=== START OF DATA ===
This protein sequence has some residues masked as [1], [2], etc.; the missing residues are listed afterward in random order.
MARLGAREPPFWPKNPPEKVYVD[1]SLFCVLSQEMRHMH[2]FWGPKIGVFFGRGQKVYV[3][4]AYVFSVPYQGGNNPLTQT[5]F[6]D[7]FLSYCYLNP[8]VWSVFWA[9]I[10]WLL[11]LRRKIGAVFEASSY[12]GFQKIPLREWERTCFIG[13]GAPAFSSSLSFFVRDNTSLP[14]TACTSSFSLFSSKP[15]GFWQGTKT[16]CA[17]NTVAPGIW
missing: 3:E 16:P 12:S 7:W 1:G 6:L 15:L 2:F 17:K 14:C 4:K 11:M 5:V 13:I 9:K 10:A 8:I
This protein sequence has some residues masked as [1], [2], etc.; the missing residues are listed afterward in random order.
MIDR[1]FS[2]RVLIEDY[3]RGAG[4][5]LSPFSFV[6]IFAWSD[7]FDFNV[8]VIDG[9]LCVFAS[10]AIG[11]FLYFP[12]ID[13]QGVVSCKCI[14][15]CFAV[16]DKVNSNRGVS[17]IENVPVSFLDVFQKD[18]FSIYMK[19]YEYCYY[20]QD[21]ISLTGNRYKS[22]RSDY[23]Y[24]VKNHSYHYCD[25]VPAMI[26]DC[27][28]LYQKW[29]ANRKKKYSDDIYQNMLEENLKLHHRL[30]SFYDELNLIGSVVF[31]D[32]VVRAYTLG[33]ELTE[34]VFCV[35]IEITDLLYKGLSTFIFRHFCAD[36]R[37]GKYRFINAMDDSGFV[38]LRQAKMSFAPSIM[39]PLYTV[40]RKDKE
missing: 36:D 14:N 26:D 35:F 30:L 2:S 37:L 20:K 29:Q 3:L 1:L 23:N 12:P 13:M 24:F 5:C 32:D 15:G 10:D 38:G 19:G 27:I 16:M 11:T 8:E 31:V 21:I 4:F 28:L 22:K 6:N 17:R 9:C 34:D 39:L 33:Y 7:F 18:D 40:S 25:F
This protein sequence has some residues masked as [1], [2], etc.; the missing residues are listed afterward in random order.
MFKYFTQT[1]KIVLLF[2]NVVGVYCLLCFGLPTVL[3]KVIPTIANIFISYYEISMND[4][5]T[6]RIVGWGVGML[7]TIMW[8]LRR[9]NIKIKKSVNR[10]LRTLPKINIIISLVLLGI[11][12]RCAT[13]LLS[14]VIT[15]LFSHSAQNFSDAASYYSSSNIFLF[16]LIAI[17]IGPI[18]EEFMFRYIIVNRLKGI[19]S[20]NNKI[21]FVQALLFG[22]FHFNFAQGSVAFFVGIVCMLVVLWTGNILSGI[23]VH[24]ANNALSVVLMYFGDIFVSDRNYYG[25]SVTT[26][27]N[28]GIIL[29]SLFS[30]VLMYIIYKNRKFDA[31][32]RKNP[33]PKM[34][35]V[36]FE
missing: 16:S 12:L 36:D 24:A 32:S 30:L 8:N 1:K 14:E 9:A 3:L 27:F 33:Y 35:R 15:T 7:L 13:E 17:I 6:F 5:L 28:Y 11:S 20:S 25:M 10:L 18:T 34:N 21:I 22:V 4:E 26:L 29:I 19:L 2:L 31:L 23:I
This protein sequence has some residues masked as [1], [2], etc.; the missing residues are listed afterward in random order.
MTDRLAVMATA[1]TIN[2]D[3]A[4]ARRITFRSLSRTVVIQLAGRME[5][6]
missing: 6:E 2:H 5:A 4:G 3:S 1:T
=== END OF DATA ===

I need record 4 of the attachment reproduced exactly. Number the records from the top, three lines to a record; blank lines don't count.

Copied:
This protein sequence has some residues masked as [1], [2], etc.; the missing residues are listed afterward in random order.
MTDRLAVMATA[1]TIN[2]D[3]A[4]ARRITFRSLSRTVVIQLAGRME[5][6]
missing: 6:E 2:H 5:A 4:G 3:S 1:T